Jennifer Crupi (2017), an artist and metalsmith, makes a kind of gestural jewelry. Her “Power Gesture” (2013) is an assistive device to rehearse one’s self-presentation. It forces its wearer to assume the authoritative position of steepled fingers, held confidently and calmly in front of one’s chest, with fingertips on each hand aligned, pressed together, and spread wide apart. Crupi’s “Guarded Gesture” (2012), a “necklace” of thick silver wire that ends in two curved resting bowls for the wearer’s forearms, externalizes the betrayal of emotions that is so revealing in the crossed-arms stance. These designs express a kind of comedy-with-teeth: Crupi makes a shrewd comment on the sciences of body language and the ways humans say both what they want to express and what they wish to hide.
Questions of utility matter: Does it work efficiently? Is its power maximized? Is it user-friendly? Can it be mass-produced, affordably? But questions outside utilitarian concerns also matter. Whether interrogative design, or critical design (Dunne and Raby 2013), or “design for debate” (Dunne 2008), objects and their stories suggest a para-functionality (Dunne 2005) that renders visible subtler needs and proxies.
Let us hope for objects that raise and suspend questions, and employ them alongside objects designed to solve problems. Then we can have a complex public conversation about needs and desires for interdependence — and about tools that provide assistance to every human body.
Published by Backchannel on October 16, 2014, the first version of this essay appeared at https://backchannel.com/all-technology-is-assistive-ac9f7183c8cd. Thanks to Graham Pullin, Katherine Ott, Mara Mills, and Tim Maly. I am especially grateful for Ott, Serlin, and Mihm’s Artificial Parts, Practical Lives: Modern Histories of Prosthetics.
1. See DEKA’s “Luke Arm,” for example.
2. See Action’s “Trackchair,” for example.
3. See Ekso Bionic’s exoskeletons, for example.
4. See more hearing aids in the exhibition covered by Designboom.
5. See Ridden for details about “Wanderest.”
6. See the Interrogative Design Group.
Action Manufacturing, Inc. “Trackchair.” http://www.actiontrackchair.com/.
BreweryLondon. “Svara Hearing Aid.” London: Victoria and Albert Museum, 2005.
Crupi, Jennifer. 2017. http://jennifercrupi.com/.
———. “Guarded Gestures.” 2012. http://jennifercrupi.com/work-guard2b.html.
———. “Power Gesture.” 2013. http://jennifercrupi.com/work-powergesture1a.html.
———. Enforcing Normalcy: Disability, Deafness, and the Body, 1st ed. New York: Verso, 1995.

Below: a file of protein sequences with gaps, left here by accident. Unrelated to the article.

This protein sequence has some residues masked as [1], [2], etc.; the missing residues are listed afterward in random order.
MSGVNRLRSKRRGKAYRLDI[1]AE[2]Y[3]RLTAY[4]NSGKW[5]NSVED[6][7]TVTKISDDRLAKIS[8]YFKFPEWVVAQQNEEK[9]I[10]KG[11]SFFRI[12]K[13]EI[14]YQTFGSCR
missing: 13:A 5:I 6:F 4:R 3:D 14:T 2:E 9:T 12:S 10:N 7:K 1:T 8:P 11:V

DEKA Research and Development Corp. “Luke Arm.” http://www.dekaresearch.com/.
Deleuze, Gilles. Expressionism in Philosophy: Spinoza. Translated by Martin Joughin. Brooklyn, N.Y.: Zone Books, 1992.
Designboom. “Hearwear: The Future of Hearing.” http://web.archive.org/web/20061230103540/http://www.designboom.com/contemporary/hearwear.html.
Dunne, Anthony. “Design for Debate.” Architectural Design 78, no. 6 (November/December 2008): 90–93.
———. Hertzian Tales: Electronic Products, Aesthetic Experience, and Critical Design. Cambridge, Mass.: MIT Press, 2005.
Dunne, Anthony, and Fiona Raby. Speculative Everything: Design, Fiction, and Social Dreaming. Cambridge, Mass.: MIT Press, 2013.
Ekso Bionics. http://eksobionics.com/.
Grandin, Temple. Temple Grandin, Ph.D. 2012. http://www.templegrandin.com/.
“Hearwear: The Future of Hearing.” London: Victoria and Albert Museum, 26 July 2005–5 March 2006. http://www.vam.ac.uk/content/articles/p/past-exhibitions-and-displays-2005/.
The Interrogative Design Group. http://www.interrogative.org/about/.
Jacob, Wendy, and Temple Grandin. “The Squeeze Chair.” Cambridge, Mass.: Massachusetts Institute of Technology, 1998.
Lovegrove, Ross. “The Beauty of Inner Space.” London: Victoria and Albert Museum, 2005.
Ott, Katherine, David Serlin, and Stephen Mihm, eds. Artificial Parts, Practical Lives: Modern Histories of Prosthetics. New York: New York University Press, 2002.
Pullin, Graham. Design Meets Disability. Cambridge, Mass.: MIT Press, 2009.
Ridden, Paul. “James Dyson Award Finalists Announced.” New Atlas, September 15, 2010. http://newatlas.com/dyson-award-finalists-announced/16377/.
Robinson, Abby. “Tongue Drive System Goes inside the Mouth to Improve Performance and User Comfort.” Georgia Tech News Center, February 20, 2012. www.news.gatech.edu/2012/02/19/tongue-drive-system-goes-inside-mouth-improve-performance-and-user-comfort.
Vanis, Michail. 2017. http://mikevanis.com/.
———. 2011. “Social Sewing.” http://mikevanis.com/social-sewing.